Finding affordable property-casualty insurance is difficult for all businesses these days. But the problem can seem insurmountable to companies that fall into hard-to-insure categories because they are start-ups or small ventures, or are domiciled in states with particularly tough insurance markets, such as Louisiana, Massachusetts, and New Jersey.

Paul Gregory, a New York City-based insurance broker turned consultant, recently set up shop in Baton Rouge, La., to help companies that either cannot find or cannot afford property-casualty coverage through the traditional method of working through an insurance broker. It's his response to a nationwide trend that's been forcing small businesses to, as he puts it, "either close down or move out of certain states."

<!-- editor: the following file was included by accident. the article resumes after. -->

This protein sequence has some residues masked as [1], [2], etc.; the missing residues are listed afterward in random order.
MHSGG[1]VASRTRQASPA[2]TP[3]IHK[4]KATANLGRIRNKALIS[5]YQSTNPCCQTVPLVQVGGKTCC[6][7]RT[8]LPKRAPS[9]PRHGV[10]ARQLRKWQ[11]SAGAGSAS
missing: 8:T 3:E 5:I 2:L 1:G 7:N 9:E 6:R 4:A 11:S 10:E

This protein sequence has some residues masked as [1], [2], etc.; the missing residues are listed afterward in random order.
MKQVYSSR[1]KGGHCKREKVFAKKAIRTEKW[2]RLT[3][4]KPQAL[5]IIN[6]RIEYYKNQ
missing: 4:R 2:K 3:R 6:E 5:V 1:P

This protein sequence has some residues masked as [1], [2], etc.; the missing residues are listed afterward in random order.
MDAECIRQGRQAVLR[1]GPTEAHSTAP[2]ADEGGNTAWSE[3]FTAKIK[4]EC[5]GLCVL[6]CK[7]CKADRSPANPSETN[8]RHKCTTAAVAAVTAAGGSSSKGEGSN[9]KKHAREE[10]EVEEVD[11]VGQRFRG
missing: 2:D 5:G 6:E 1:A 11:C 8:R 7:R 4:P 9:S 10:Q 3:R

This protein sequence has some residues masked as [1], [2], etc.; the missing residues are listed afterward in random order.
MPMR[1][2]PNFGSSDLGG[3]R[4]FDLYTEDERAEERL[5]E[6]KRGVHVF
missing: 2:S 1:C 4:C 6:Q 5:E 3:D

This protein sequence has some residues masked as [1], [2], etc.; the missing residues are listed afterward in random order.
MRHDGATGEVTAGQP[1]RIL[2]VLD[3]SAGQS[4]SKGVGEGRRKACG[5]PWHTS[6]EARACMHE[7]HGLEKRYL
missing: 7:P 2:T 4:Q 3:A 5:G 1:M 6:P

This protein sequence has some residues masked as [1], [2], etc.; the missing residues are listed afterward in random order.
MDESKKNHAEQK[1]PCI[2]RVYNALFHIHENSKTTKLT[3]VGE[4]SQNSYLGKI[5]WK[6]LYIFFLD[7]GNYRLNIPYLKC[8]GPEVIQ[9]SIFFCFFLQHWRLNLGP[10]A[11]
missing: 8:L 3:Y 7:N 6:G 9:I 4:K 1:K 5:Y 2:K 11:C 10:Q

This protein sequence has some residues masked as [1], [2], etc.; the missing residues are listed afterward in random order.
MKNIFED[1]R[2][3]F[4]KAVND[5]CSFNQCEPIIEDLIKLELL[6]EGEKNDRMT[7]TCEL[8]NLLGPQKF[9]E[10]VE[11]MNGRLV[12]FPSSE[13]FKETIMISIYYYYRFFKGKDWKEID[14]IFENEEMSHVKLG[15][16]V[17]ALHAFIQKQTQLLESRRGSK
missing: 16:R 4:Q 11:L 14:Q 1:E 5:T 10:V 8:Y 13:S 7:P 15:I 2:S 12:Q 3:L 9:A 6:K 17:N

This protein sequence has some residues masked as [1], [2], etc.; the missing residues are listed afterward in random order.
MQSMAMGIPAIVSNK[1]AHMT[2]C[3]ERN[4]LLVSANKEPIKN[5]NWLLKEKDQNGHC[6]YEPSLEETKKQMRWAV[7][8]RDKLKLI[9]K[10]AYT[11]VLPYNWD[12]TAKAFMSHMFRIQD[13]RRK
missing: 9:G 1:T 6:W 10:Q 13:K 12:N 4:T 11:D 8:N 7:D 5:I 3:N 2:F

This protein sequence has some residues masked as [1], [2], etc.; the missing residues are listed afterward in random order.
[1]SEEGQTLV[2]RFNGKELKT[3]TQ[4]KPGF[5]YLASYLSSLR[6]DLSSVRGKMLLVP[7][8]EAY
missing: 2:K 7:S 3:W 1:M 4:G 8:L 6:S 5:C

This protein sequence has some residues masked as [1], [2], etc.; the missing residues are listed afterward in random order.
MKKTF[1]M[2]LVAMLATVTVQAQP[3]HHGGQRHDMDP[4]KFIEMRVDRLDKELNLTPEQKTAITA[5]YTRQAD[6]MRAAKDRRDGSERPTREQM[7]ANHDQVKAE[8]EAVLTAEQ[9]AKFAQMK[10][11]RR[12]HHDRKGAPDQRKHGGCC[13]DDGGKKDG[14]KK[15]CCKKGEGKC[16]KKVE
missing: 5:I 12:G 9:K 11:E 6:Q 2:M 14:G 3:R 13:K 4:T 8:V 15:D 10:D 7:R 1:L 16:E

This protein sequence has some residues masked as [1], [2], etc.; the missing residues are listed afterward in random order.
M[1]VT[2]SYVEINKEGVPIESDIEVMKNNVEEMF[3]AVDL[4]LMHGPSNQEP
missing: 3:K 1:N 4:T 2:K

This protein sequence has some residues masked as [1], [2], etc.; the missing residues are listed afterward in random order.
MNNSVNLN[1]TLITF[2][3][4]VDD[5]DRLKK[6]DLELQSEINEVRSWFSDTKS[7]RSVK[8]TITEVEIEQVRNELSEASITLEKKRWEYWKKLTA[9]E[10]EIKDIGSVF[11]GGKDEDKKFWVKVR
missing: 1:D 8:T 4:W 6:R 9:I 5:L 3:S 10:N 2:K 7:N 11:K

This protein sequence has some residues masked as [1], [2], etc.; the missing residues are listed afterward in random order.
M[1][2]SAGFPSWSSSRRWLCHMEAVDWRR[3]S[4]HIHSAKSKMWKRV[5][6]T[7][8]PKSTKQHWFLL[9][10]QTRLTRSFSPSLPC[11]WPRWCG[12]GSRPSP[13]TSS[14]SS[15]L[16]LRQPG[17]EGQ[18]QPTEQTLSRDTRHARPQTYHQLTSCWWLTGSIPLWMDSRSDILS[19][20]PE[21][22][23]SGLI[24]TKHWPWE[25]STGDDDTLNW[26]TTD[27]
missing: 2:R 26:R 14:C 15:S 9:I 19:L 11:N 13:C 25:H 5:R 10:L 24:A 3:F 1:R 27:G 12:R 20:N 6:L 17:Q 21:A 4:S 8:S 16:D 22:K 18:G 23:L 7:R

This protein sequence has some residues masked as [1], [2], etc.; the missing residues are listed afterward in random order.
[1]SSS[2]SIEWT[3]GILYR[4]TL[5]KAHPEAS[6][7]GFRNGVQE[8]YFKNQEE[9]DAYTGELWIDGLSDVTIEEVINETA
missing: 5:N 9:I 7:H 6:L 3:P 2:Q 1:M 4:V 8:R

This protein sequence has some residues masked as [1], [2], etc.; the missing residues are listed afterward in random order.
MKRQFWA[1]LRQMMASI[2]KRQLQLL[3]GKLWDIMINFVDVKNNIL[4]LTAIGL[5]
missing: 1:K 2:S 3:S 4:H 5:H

Fortunately, small companies can aggressively take some steps on their own to avert massive rate hikes. Here's Gregory's advice:

* Get involved in the underwriting process. "I worked with a small trucking company based in Lafayette, La., that was facing a massive price increase," he recalls. "I explained to the chief executive that no insurance broker could understand his company as well as he did, so it was up to him to convince the insurance company that it was a good risk." The strategy worked: the CEO was able to tell his prospective insurer about a checklist of safety restrictions he had developed for his drivers, a new fleet-maintenance program, and various capital improvements. His insurer lowered the rate hike.

* Stress your reputation. Since start-ups have no loss record for insurers to rely on, Gregory advises CEOs to "sell prospective insurers on their own credentials within their industry." To do that, prepare a document that shows how long you've been working in the industry and details your own safety record (on everything from the products you've worked on to the cars you've driven). Then show the steps you've taken at your new company to enhance safety regulations. -- Jill Andresky Fraser